Have you heard of Interstellar Technologies? They’re the latest private company to launch their own rocket into space. They’re a Japanese company, and like other private space companies, their stated goal is to lower the cost to access space.
As reported in the The Japan Times, the company launched their Momo3 rocket from Hokkaido on Saturday May 4th. Momo3 burned its liquid fuel for two minutes and reached a height of 113.4 km (70.4 miles). After about 10 minutes of flight it splashed into the ocean. According to Takafumi Horie, the founder of Interstellar Technologies, the launch was a complete success.
“It was a complete success. We’ll work to achieve stable launches and mass-produce (rockets) in quick cycles,” company founder Takafumi Horie told The Japan Times.
The Momo3 rocket is relatively small. It’s 10 meters (33m ft.) long, 50cm (20 inches) in diameter, and weighs one ton. It’s dwarfed by other rockets developed privately, like the ones from SpaceX and Blue Origin, and according to Horie, that’s just fine. He says that Interstellar Technologies has no plans to compete with those two companies. Interstellar’s goal is to deliver satellites to space cheaply.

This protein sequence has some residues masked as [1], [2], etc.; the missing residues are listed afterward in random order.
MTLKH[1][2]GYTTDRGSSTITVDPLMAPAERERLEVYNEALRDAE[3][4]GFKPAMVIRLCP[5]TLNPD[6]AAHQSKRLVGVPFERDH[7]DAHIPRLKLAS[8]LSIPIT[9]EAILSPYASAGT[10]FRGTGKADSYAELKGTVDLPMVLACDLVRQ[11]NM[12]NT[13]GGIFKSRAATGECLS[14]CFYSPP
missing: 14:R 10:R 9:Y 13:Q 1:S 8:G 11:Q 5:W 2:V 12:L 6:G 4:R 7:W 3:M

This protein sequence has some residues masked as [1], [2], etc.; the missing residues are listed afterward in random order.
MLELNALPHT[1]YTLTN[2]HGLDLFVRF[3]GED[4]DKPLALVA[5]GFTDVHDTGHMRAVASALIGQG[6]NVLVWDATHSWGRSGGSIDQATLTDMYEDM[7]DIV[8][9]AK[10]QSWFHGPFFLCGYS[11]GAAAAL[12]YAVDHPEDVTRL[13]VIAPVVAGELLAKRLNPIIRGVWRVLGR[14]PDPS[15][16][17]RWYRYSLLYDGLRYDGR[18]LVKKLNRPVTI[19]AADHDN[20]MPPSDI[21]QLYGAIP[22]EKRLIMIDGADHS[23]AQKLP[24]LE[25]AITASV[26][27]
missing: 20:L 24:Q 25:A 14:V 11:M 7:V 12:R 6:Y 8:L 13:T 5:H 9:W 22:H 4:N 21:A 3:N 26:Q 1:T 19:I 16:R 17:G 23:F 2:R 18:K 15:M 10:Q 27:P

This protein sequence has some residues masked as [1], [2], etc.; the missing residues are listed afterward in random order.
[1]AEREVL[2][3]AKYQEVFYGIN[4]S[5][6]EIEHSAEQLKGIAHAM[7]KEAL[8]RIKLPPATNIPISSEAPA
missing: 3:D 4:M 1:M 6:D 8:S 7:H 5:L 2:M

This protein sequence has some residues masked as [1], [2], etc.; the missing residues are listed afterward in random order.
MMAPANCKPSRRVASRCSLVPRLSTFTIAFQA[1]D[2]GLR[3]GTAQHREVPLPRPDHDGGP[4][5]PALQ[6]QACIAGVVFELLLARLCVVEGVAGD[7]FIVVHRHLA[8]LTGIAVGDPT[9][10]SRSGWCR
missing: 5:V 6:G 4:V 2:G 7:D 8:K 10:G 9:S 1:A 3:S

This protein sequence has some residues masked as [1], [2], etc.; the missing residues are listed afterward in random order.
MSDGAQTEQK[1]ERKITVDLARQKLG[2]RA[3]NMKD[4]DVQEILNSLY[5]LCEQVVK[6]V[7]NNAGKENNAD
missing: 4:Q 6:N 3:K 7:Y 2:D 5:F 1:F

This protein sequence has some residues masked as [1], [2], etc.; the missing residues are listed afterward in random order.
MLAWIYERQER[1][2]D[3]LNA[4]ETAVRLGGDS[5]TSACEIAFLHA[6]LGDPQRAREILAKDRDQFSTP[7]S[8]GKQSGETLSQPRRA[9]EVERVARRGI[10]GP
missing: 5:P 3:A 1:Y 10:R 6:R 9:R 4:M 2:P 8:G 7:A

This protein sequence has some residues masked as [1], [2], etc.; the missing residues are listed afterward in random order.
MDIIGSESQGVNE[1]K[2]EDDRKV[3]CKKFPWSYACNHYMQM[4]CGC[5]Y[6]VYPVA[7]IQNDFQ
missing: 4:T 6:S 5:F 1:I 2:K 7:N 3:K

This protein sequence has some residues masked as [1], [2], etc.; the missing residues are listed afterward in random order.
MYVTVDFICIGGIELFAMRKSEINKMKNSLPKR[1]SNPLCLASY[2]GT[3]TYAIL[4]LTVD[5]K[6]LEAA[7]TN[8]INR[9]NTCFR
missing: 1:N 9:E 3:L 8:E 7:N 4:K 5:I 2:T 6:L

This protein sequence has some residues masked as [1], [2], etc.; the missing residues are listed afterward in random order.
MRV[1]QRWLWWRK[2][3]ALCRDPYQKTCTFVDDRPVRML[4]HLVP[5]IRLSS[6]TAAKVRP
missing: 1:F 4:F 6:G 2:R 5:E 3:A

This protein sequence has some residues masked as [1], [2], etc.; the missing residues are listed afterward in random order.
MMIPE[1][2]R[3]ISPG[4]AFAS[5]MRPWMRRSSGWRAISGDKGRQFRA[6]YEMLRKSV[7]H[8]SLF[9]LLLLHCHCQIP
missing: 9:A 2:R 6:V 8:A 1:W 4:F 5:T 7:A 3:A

Their was a glitch that prevented the rocket from launching at its scheduled time of 5 AM. But the problem was rectified and it was launched at 5:45 AM. Momo3 didn’t deliver a payload into space. Instead, it carried a 20 kg. (44 lb.) payload consisting of testing equipment. According to an Interstellar Technologies press release, that equipment will provide valuable telemetry data for further rocket development.
The rocket is called Momo3 because it had two predecessors, both unsuccessful. Momo1 was launched in 2017, but contact with that rocket was lost shortly after launch. Momo2 was launched in 2018, but barely made it off the launch pad before crashing and bursting into flames.
Interstellar Technologies’ next goal is to develop the rocket they’re calling ZERO. ZERO will be able to carry 100 kg (220 lbs.) to an altitude of 500 km.
We can’t help but notice the name of their next rocket. A certain other piece of Japanese technology had the same name. The Mitsubishi Zero was Japan’s fighter plane during WWII.
And if you’re wondering what Momo means, it translates to “Peaches.”
Featured image credit: Asahi Shimbun
Source: Universe Today, by Evan Gough.